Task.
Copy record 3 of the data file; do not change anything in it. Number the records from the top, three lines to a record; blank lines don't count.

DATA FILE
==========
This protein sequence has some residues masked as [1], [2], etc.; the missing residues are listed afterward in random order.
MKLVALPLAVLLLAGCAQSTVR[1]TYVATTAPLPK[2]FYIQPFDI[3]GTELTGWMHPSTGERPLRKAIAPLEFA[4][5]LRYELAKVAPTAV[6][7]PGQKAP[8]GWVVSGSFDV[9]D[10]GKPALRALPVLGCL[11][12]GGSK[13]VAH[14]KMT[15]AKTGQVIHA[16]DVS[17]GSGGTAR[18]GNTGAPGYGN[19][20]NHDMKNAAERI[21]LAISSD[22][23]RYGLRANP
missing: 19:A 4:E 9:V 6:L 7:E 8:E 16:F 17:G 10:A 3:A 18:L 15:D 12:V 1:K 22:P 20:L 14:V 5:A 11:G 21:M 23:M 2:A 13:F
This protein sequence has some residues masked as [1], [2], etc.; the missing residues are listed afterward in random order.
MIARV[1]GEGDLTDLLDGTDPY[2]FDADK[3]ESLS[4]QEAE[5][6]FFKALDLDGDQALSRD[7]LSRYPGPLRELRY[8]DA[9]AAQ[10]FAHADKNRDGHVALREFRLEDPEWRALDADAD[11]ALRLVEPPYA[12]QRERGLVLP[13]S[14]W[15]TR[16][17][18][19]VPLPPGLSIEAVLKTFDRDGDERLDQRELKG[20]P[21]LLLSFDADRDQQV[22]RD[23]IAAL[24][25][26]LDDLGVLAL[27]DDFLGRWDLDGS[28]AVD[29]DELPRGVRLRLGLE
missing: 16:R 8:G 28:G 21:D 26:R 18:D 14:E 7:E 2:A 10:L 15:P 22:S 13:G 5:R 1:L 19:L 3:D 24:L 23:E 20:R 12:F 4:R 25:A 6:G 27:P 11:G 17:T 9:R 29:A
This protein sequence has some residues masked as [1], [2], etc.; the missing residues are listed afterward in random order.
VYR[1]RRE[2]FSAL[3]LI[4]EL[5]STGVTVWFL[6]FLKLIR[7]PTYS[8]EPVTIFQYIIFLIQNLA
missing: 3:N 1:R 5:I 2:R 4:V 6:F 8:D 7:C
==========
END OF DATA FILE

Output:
This protein sequence has some residues masked as [1], [2], etc.; the missing residues are listed afterward in random order.
VYR[1]RRE[2]FSAL[3]LI[4]EL[5]STGVTVWFL[6]FLKLIR[7]PTYS[8]EPVTIFQYIIFLIQNLA
missing: 3:N 1:R 5:I 2:R 4:V 6:F 8:D 7:C